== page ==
“Think small, enjoy the way to your destination!” – Volkswagen beetle
When my wife and I told our families and friends about our plans to take a creative year, the first questions we always would get were about money. How would we be able to finance a whole year? Would we lose our jobs? What if the car breaks down? (our car did break down, by the way…)
We wouldn’t entirely be without income though. I was selling some of my art and earning money as a musician. The plan was to grow that income.
But it’s not the same as receiving a monthly pay check. So we decided to save money for backup. I calculated the money we needed with this simple formula:
Average spending in one month x 12
That’s it. No complicated budget calculations. Living simply and living a life of less quantity but more quality has been on our to do list for years, so we didn’t need that much savings at all.
Asking for year off
It was both exciting and a little frightening to knock on the door of my bosses office and ask for a year off. I didn’t know if I had to quit my job, or if I could return after one year.
To my surprise my application was approved. It was a relief to have a job to go back to. If I had to quit, I would have to apply for a new job if things didn’t work out. Luckily, my wife’s application was approved as well!
Some employers, like universities or big IT companies offer a paid sabbatical as an employee benefit. A paid year out of the rat race to recharge the batteries. This was not the case at my job.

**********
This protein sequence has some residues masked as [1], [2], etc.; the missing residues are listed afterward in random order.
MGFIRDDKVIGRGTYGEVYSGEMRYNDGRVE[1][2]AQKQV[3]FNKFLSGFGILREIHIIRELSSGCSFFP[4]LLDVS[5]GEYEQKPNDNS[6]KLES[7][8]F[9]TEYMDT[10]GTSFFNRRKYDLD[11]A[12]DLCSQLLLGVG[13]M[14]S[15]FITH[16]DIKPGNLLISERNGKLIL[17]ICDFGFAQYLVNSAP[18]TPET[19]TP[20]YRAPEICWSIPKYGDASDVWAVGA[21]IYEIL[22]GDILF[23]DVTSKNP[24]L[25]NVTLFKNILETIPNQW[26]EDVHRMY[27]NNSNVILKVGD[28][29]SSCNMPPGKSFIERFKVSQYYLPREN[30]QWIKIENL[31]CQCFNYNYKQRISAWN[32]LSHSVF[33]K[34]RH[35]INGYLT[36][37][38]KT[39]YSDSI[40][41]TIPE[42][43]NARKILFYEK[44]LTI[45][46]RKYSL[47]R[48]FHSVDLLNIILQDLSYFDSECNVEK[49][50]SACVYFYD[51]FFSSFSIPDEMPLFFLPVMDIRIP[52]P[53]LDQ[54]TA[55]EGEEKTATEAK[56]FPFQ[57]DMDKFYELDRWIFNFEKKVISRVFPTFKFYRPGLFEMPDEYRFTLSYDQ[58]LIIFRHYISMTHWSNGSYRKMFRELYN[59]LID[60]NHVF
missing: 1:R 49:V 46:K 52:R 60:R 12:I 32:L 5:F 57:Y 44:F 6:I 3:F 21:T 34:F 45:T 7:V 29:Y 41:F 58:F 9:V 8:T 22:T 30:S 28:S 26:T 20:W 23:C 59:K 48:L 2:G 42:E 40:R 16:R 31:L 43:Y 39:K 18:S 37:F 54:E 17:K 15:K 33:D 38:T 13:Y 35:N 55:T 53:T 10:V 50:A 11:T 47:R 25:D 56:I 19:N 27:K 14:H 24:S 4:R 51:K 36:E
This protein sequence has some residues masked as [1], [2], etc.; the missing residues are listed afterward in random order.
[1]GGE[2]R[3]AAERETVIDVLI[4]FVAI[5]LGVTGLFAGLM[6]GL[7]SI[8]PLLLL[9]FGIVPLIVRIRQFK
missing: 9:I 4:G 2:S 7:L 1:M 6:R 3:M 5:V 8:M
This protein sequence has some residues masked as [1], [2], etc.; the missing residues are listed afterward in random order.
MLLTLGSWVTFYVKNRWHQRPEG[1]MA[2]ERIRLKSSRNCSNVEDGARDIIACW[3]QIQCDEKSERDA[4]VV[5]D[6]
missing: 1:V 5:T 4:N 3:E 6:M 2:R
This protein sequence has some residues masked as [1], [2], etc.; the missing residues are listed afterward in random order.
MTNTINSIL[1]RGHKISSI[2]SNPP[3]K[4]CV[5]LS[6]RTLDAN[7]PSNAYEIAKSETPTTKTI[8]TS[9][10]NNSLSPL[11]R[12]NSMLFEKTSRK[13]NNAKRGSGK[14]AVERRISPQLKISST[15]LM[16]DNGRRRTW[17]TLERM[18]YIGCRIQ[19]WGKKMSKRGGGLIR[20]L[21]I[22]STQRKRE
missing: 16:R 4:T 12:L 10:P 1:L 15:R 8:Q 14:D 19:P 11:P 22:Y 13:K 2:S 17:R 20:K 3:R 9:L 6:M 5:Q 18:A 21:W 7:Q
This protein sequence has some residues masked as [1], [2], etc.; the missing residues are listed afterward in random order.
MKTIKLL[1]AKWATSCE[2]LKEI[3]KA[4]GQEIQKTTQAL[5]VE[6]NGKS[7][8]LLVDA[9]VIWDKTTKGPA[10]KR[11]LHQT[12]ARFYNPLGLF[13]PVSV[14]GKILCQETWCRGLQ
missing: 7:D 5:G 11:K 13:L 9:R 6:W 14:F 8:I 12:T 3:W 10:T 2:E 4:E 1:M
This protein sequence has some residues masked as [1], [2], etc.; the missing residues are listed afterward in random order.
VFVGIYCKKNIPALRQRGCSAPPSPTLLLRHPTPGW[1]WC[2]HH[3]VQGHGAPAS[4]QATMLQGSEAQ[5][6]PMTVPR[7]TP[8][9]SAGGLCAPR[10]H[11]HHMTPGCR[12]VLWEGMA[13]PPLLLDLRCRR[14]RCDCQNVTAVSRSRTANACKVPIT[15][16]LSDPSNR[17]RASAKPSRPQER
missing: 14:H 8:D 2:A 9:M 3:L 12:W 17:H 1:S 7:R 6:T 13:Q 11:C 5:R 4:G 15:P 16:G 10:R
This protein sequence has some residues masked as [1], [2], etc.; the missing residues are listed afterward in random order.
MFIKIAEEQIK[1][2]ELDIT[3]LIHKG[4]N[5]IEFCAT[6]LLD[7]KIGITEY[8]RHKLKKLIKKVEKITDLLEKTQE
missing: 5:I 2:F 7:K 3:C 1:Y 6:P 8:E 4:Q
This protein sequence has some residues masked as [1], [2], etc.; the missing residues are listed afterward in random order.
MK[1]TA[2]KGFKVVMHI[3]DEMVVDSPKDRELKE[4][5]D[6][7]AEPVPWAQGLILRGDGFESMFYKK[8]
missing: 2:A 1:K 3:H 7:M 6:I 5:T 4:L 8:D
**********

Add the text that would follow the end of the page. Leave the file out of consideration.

That’s why I prefer to call my year off a creative year, because I wouldn’t be playing golf, lying on the beach, or take a luxury cruise around the world. I wanted to work on my own projects.
I always felt I wouldn’t be playing golf all day when I retire either. I’m most happy creating and working and hope to be able to do that as long as I can.
Some people did wonder what I was going to do all day, with all that time. They said they would go crazy after a few days without a job to go to or without a boss telling them what to do.
But I had, and still have, so many projects and ideas that it would take me years to finish them all.
Overall, the responses we got were very positive. Concerns raised were only about the finances.
Looking back now, my answer to the money question is that it’s a matter of choice. If you want to drive a new car every 2 years and have a maximum mortgage on the house, it will be harder to take a year off. But it’s still possible. You only have to save more for a backup plan.
In the next post I will write about: Time
Read part I of the One Year of art posts here.